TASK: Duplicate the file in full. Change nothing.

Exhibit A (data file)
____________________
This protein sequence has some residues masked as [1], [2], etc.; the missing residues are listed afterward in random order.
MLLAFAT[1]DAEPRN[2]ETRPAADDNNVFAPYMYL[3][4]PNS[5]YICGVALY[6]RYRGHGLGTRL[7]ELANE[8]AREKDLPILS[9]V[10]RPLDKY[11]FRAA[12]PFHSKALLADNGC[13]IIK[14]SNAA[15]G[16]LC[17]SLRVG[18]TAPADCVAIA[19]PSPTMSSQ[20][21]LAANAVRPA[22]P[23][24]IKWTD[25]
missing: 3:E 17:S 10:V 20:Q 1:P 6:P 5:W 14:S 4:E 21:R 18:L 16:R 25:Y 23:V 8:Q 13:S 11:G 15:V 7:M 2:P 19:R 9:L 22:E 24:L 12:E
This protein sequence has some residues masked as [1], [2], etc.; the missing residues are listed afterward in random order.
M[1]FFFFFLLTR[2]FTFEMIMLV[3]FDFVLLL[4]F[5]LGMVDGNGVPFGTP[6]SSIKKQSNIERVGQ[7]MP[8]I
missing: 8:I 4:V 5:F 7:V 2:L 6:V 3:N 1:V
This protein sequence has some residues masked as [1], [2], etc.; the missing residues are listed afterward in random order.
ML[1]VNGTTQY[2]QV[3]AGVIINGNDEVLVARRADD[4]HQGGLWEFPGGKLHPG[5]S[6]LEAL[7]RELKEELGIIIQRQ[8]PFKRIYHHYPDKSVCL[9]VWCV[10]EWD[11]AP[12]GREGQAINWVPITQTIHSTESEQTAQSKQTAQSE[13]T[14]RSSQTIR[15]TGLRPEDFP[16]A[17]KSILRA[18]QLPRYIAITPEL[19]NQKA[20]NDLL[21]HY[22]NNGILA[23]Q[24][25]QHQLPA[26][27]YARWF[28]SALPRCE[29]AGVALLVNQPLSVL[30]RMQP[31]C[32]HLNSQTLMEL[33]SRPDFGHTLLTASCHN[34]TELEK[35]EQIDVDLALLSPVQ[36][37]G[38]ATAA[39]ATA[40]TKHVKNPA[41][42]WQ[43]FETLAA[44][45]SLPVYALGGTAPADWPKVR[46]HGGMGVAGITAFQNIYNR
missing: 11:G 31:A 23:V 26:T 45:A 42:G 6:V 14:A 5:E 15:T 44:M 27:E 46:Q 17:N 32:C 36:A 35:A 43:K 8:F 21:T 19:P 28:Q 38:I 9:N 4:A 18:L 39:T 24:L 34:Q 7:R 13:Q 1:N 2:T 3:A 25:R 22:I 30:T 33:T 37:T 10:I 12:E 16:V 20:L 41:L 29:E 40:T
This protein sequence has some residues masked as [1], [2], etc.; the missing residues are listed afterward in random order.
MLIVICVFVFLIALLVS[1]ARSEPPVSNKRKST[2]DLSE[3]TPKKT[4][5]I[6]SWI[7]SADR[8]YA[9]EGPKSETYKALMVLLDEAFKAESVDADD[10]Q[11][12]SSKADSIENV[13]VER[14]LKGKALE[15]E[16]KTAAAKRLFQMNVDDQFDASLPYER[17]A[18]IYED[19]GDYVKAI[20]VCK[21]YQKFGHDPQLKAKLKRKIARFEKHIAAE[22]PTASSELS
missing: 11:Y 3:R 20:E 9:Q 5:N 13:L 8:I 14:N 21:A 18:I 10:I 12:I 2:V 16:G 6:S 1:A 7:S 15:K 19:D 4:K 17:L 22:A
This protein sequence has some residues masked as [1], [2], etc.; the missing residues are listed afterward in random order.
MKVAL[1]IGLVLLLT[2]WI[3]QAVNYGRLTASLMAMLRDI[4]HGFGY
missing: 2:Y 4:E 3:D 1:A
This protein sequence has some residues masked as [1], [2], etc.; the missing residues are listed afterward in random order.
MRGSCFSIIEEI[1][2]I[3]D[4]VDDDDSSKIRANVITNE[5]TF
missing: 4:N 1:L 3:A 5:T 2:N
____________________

This protein sequence has some residues masked as [1], [2], etc.; the missing residues are listed afterward in random order.
MLLAFAT[1]DAEPRN[2]ETRPAADDNNVFAPYMYL[3][4]PNS[5]YICGVALY[6]RYRGHGLGTRL[7]ELANE[8]AREKDLPILS[9]V[10]RPLDKY[11]FRAA[12]PFHSKALLADNGC[13]IIK[14]SNAA[15]G[16]LC[17]SLRVG[18]TAPADCVAIA[19]PSPTMSSQ[20][21]LAANAVRPA[22]P[23][24]IKWTD[25]
missing: 3:E 17:S 10:V 20:Q 1:P 6:P 5:W 14:S 4:E 21:R 18:L 16:R 25:Y 23:V 8:Q 13:S 11:G 15:V 7:M 2:P 19:R 9:L 22:E 24:L 12:E
This protein sequence has some residues masked as [1], [2], etc.; the missing residues are listed afterward in random order.
M[1]FFFFFLLTR[2]FTFEMIMLV[3]FDFVLLL[4]F[5]LGMVDGNGVPFGTP[6]SSIKKQSNIERVGQ[7]MP[8]I
missing: 8:I 4:V 5:F 7:V 2:L 6:V 3:N 1:V
This protein sequence has some residues masked as [1], [2], etc.; the missing residues are listed afterward in random order.
ML[1]VNGTTQY[2]QV[3]AGVIINGNDEVLVARRADD[4]HQGGLWEFPGGKLHPG[5]S[6]LEAL[7]RELKEELGIIIQRQ[8]PFKRIYHHYPDKSVCL[9]VWCV[10]EWD[11]AP[12]GREGQAINWVPITQTIHSTESEQTAQSKQTAQSE[13]T[14]RSSQTIR[15]TGLRPEDFP[16]A[17]KSILRA[18]QLPRYIAITPEL[19]NQKA[20]NDLL[21]HY[22]NNGILA[23]Q[24][25]QHQLPA[26][27]YARWF[28]SALPRCE[29]AGVALLVNQPLSVL[30]RMQP[31]C[32]HLNSQTLMEL[33]SRPDFGHTLLTASCHN[34]TELEK[35]EQIDVDLALLSPVQ[36][37]G[38]ATAA[39]ATA[40]TKHVKNPA[41][42]WQ[43]FETLAA[44][45]SLPVYALGGTAPADWPKVR[46]HGGMGVAGITAFQNIYNR
missing: 11:G 31:A 23:V 26:T 45:A 42:G 6:V 14:A 5:E 15:T 44:M 27:E 46:Q 17:N 32:C 36:A 35:A 43:K 8:F 21:T 19:P 28:Q 38:I 9:N 4:A 18:L 39:T 24:L 34:Q 7:R 13:Q 1:N 2:T 3:A 25:R 22:I 30:T 33:T 37:T 10:I 12:E 16:V 20:L 41:L 29:E 40:T
This protein sequence has some residues masked as [1], [2], etc.; the missing residues are listed afterward in random order.
MLIVICVFVFLIALLVS[1]ARSEPPVSNKRKST[2]DLSE[3]TPKKT[4][5]I[6]SWI[7]SADR[8]YA[9]EGPKSETYKALMVLLDEAFKAESVDADD[10]Q[11][12]SSKADSIENV[13]VER[14]LKGKALE[15]E[16]KTAAAKRLFQMNVDDQFDASLPYER[17]A[18]IYED[19]GDYVKAI[20]VCK[21]YQKFGHDPQLKAKLKRKIARFEKHIAAE[22]PTASSELS
missing: 11:Y 3:R 20:E 9:Q 5:N 13:L 8:I 14:N 21:A 18:I 10:I 12:I 2:V 16:G 6:S 1:A 7:S 15:K 19:D 4:K 17:L 22:A
This protein sequence has some residues masked as [1], [2], etc.; the missing residues are listed afterward in random order.
MKVAL[1]IGLVLLLT[2]WI[3]QAVNYGRLTASLMAMLRDI[4]HGFGY
missing: 2:Y 4:E 3:D 1:A
This protein sequence has some residues masked as [1], [2], etc.; the missing residues are listed afterward in random order.
MRGSCFSIIEEI[1][2]I[3]D[4]VDDDDSSKIRANVITNE[5]TF
missing: 4:N 1:L 3:A 5:T 2:N